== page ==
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Publication numberUS20050046518 A1
Publication typeApplication
Application numberUS 10/652,406
Publication dateMar 3, 2005
Filing dateAug 28, 2003
Priority dateAug 28, 2003
Also published asUS6870444
Publication number10652406, 652406, US 2005/0046518 A1, US 2005/046518 A1, US 20050046518 A1, US 20050046518A1, US 2005046518 A1, US 2005046518A1, US-A1-20050046518, US-A1-2005046518, US2005/0046518A1, US2005/046518A1, US20050046518 A1, US20050046518A1, US2005046518 A1, US2005046518A1
InventorsPeter Zurcher, Rashaunda Henderson, Sergio Pacheco
Original AssigneeMotorola, Inc.
Export CitationBiBTeX, EndNote, RefMan
External Links: USPTO, USPTO Assignment, Espacenet
Electromechanical resonator and method of operating same
US 20050046518 A1
Abstract
An electromechanical resonator includes a substrate (150, 450), an anchor (110, 510, 810) coupled to the substrate, a beam (120, 620, 1020, 1120, 1220, 1420) coupled to the anchor and suspended over the substrate, and a drive electrode (130, 435, 630, 930, 933, 935, 1030, 1035, 1130, 1135, 1435) coupled to the substrate and separated from the beam by a gap (140, 445, 640, 1040, 1045, 1140, 1145, 1445). The beam has a first surface (321, 621, 1021, 1121), a second surface (322, 622), and a third surface (323, 623, 1023, 1123, 1223, 1423). The first surface defines a width and a height, the second surface defines the height and a length, and the third surface defines the length and the width. The width, height, and length are substantially mutually perpendicular, and the beam resonates substantially only in compression mode and substantially only along an axis defined by the length.
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Claims(31)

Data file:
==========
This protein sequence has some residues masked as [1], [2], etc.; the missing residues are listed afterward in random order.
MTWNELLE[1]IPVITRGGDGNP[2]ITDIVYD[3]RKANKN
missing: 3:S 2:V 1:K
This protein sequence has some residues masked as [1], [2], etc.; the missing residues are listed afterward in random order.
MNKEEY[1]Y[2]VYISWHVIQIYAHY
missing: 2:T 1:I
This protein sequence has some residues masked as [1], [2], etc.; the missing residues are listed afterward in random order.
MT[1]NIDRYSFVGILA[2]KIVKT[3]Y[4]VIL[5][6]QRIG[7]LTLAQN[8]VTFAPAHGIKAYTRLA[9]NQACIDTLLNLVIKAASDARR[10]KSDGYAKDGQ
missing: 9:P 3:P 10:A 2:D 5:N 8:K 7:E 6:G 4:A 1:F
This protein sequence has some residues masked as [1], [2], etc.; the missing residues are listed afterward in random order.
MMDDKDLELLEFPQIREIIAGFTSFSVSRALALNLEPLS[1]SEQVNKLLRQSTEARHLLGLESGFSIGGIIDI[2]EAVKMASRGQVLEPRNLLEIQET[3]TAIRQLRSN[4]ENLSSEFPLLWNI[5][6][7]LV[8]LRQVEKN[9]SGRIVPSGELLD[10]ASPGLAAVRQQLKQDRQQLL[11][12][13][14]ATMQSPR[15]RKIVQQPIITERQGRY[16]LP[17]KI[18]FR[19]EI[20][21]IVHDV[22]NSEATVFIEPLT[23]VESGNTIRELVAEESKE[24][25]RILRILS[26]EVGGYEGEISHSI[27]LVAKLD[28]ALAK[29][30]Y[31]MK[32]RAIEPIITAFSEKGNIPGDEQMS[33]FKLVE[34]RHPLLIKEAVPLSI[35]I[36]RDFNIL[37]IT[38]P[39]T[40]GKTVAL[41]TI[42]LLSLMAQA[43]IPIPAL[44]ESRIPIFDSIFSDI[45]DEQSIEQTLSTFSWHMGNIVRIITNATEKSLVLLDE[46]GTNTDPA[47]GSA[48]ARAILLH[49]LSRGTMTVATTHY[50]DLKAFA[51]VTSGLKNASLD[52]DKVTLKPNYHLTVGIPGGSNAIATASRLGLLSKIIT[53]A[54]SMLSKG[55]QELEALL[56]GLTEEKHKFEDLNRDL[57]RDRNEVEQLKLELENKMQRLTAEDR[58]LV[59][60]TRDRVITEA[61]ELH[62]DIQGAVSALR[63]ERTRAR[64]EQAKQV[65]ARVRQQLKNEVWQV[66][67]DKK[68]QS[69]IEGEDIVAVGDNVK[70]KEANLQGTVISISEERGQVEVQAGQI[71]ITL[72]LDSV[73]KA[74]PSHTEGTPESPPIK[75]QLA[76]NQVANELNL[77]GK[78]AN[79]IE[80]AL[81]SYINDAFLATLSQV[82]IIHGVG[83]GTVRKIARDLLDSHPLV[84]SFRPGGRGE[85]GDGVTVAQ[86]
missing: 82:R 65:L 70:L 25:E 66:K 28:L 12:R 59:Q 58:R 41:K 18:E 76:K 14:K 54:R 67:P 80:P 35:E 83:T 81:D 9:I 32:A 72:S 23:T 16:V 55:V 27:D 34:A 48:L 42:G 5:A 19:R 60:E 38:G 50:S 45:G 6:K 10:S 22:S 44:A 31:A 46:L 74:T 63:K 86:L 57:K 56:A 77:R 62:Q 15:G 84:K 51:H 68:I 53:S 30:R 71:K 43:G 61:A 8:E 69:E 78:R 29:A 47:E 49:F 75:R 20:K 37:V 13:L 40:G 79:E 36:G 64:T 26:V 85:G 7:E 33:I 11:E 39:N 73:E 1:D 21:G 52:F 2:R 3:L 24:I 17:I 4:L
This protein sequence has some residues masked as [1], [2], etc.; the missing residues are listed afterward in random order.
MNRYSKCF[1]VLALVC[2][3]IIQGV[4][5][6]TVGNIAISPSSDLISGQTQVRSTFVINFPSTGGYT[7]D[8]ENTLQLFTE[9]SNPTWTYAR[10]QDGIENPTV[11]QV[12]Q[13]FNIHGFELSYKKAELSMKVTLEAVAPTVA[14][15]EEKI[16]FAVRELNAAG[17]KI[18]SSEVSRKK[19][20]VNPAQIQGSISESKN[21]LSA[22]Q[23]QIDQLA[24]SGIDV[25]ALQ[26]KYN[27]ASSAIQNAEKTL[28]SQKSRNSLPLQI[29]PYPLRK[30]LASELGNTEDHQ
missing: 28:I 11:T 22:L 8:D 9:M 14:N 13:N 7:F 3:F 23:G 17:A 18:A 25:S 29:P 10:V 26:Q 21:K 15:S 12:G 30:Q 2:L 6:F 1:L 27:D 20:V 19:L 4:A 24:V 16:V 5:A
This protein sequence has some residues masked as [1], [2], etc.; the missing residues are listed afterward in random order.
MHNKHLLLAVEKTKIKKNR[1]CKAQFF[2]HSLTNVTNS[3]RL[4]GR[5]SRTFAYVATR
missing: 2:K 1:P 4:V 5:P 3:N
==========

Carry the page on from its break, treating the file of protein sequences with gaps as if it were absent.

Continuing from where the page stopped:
1. An electromechanical resonator comprising:
a substrate;
an anchor coupled to the substrate;
a beam coupled to the anchor and suspended over the substrate by the anchor, the beam comprising a first surface, a second surface, and a third surface; and
a drive electrode coupled to the substrate and separated from the beam by a gap,
wherein:
the first surface defines a width and a height, the second surface defines the height and a length, and the third surface defines the length and the width; and
the beam resonates substantially only in a compression mode and substantially only along an axis defined by the length.
2. The electromechanical resonator of claim 1 wherein:
the width, height, and length are substantially mutually perpendicular to each other.
3. The electromechanical resonator of claim 1 wherein:
the drive electrode is adjacent to the first surface; and
the beam is coupled to the anchor at a surface of the beam opposite the first surface.
4. The electromechanical resonator of claim 3 wherein:
the beam comprises at least one indentation in the surface opposite the first surface.
5. The electromechanical resonator of claim 3 wherein:
the anchor comprises at least one indentation adjacent to the surface opposite the first surface.
6. The electromechanical resonator of claim 1 wherein:
the drive electrode comprises a first drive electrode;
the electromechanical resonator further comprises a second drive electrode;
the first drive electrode is adjacent to the first surface;
the second drive electrode is adjacent to a surface of the beam opposite the first surface;
the anchor is located between the substrate and the beam; and
the beam is coupled to the anchor at a surface of the beam opposite the third surface.